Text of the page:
"Your genes. We have your genes on file. When you were scanned your sampled code was matched up with the library file: Nestor Simonithrat Fell." She looked down the table at Glory. "Vera Tse Llatella-Bond," added Dr. Pemma, and Glory looked up with a shocked expression. "Piciatus Menteith," the doctor concluded, raising her chin in the direction of the child. "...Deceased."
It took me a moment to process that. I shook my head, confused. I put my elbow into Pish's left-over sauce as I echoed the doctor dumbly: "Deceased?"
Pish frowned. "Doesn't that mean dead?" he asked dubiously.
"Faeces, chick," quipped Glory darkly, "you've got to be the worst doctor in the galaxy. The kid is clearly alive."
"Clear," noted Dr. Pemma acidly, "is the last thing this is." She pushed her food aside, largely uneaten. "I told you there were a number of issues I wanted to discuss with regard to the scans, Simon," she said to me. "If you're going to hijack my mercy mission the least you can do is explain yourselves."
"I'll explain anything I can," I promised, "but I warn you that I'm a font of ignorance."
She did not smile. "You want to discuss it in front of the child?"
"No secrets are kept from Pish," I said firmly, putting my arm around him.
She sniffed. "There are no signs of prepubescent hormonal activity in the pituitary."
"I don't know what that means."
"It means this child's body is not preparing for sexual maturity."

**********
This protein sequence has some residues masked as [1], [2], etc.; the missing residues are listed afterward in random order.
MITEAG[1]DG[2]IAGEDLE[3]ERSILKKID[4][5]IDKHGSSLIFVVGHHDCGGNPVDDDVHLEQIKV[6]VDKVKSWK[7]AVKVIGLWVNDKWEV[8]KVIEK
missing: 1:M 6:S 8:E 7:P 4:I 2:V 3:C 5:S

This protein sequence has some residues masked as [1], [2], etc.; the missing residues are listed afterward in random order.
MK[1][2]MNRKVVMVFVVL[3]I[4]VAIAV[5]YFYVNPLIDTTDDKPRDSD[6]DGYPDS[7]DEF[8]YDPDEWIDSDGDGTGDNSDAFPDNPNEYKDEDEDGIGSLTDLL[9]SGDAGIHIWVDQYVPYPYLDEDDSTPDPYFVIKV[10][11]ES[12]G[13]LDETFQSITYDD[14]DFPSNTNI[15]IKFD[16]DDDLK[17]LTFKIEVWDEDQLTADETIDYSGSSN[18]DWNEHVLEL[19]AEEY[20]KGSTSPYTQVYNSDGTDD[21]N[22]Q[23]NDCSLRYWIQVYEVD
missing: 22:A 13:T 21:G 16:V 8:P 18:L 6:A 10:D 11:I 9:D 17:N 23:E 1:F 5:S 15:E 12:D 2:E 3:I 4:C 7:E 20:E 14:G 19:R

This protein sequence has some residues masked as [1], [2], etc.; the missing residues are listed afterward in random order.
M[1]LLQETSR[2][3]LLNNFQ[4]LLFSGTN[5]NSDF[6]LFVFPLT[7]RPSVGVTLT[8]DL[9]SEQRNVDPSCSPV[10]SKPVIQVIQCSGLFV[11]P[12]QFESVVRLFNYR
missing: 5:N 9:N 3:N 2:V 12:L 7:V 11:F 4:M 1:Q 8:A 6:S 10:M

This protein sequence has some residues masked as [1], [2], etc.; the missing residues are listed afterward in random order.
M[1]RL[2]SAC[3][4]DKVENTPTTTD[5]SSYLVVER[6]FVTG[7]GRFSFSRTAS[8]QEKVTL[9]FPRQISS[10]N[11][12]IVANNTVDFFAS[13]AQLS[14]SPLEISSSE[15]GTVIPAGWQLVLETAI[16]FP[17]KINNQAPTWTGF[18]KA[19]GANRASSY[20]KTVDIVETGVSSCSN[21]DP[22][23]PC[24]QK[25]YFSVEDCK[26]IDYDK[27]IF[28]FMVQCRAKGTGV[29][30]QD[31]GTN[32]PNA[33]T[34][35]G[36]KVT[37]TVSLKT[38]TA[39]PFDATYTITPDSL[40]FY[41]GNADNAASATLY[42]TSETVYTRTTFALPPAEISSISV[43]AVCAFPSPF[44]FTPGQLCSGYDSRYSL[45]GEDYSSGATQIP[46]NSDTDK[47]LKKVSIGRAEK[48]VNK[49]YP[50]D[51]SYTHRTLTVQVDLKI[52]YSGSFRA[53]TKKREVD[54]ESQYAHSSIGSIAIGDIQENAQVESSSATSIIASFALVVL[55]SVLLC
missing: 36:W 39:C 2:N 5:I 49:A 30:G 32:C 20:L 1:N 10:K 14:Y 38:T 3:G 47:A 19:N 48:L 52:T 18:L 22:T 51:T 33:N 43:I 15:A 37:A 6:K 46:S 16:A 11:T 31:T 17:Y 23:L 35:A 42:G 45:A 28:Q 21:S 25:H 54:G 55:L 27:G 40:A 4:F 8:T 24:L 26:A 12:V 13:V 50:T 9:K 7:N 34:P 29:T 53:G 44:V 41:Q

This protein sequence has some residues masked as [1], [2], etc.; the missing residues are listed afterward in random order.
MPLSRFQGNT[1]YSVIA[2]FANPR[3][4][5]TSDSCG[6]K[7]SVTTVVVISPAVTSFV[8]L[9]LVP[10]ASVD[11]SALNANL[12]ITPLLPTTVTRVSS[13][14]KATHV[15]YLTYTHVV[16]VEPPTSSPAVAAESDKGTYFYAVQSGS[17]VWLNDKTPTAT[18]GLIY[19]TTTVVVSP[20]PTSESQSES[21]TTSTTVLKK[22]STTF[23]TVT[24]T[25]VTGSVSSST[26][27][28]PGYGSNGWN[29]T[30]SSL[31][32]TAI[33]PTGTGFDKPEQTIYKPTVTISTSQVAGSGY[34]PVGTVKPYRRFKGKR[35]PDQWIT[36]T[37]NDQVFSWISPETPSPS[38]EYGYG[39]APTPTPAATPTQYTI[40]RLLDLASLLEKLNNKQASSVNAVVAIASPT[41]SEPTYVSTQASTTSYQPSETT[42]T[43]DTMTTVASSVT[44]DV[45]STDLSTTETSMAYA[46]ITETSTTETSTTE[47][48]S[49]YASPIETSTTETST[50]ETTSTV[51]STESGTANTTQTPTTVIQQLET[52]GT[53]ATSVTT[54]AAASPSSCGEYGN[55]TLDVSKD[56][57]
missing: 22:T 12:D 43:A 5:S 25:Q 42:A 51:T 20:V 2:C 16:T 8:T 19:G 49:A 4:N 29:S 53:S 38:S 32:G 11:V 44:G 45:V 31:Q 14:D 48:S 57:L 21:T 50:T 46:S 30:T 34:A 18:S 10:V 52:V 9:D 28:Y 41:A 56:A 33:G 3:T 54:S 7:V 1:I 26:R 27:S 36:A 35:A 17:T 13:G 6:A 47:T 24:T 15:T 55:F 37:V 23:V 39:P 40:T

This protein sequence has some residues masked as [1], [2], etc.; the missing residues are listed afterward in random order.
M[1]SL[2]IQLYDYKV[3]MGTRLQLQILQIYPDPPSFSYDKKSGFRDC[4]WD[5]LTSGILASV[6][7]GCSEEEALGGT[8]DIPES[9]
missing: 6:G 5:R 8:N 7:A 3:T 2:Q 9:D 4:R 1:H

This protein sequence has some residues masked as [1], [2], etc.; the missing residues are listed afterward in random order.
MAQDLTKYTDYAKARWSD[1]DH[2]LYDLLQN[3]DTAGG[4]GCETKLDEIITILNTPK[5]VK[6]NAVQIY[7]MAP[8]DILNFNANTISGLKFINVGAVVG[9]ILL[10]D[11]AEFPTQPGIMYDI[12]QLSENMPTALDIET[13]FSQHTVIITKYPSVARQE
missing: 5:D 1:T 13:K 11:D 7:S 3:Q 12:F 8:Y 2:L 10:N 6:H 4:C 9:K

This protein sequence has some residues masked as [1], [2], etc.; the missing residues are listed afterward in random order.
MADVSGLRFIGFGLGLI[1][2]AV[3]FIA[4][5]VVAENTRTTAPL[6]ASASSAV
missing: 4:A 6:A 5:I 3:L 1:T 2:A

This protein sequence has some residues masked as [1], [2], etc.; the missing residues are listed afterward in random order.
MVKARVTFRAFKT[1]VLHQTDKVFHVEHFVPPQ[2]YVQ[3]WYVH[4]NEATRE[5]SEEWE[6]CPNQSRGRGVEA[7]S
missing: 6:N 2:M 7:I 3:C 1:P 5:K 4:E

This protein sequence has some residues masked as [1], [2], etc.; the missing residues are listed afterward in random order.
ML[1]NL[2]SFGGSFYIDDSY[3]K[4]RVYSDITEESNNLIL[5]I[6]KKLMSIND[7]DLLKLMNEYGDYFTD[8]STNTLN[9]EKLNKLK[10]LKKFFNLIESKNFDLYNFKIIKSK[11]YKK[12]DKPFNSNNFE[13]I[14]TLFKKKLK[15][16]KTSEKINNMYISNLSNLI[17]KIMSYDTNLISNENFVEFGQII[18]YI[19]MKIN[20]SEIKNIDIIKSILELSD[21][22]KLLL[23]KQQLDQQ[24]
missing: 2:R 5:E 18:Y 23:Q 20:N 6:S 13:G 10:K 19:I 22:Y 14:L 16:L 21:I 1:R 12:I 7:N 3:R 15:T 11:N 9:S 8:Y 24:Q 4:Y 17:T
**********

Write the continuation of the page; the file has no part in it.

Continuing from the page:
Pish made a face. "What's sexual maturity?"
"I can't explain that," I said. "What else?"
Dr. Pemma hesitated. "Well, there's you, of course." She intertwined her fingers on the table before her. "First of all, you should be eating more calcium so soon after a replacement."
"A replacement what?"
"Leg. Your right leg, of course."
I could not help reaching down to touch my ankle, exposed beneath my pajamas on my crossed leg. Did the skin feel suddenly different? "It's...artificial?"
"Yes of course," she replied curtly, then adding in a low voice, "Were you not aware?"
"My leg is robotic?" I wondered, flexing my calf experimentally.
"Of course not. It's regenerated tissue and the bone density is characteristically a bit low. That's why I'm reminding you about taking in enough calcium."
"Yes, calcium, Simon."
"Is that a medicine?"
"Interesting question," she noted. Dr. Pemma took her hands off the table and sat back. "...Which brings us to the second issue: your brain. Obviously, the stories about your memory damage were based in fact."
I nodded. "I have to know: are there Fellcorp chemical computers executing inside of me?"
I licked my lips and took a deep breath. "Can you remove them?"
Glory belched loudly. I turned around to glare at her. "Coitus," she commented. "Sorry, Simon."
I looked back to Dr. Pemma, and held her yellow eyes. "And my memory will return?"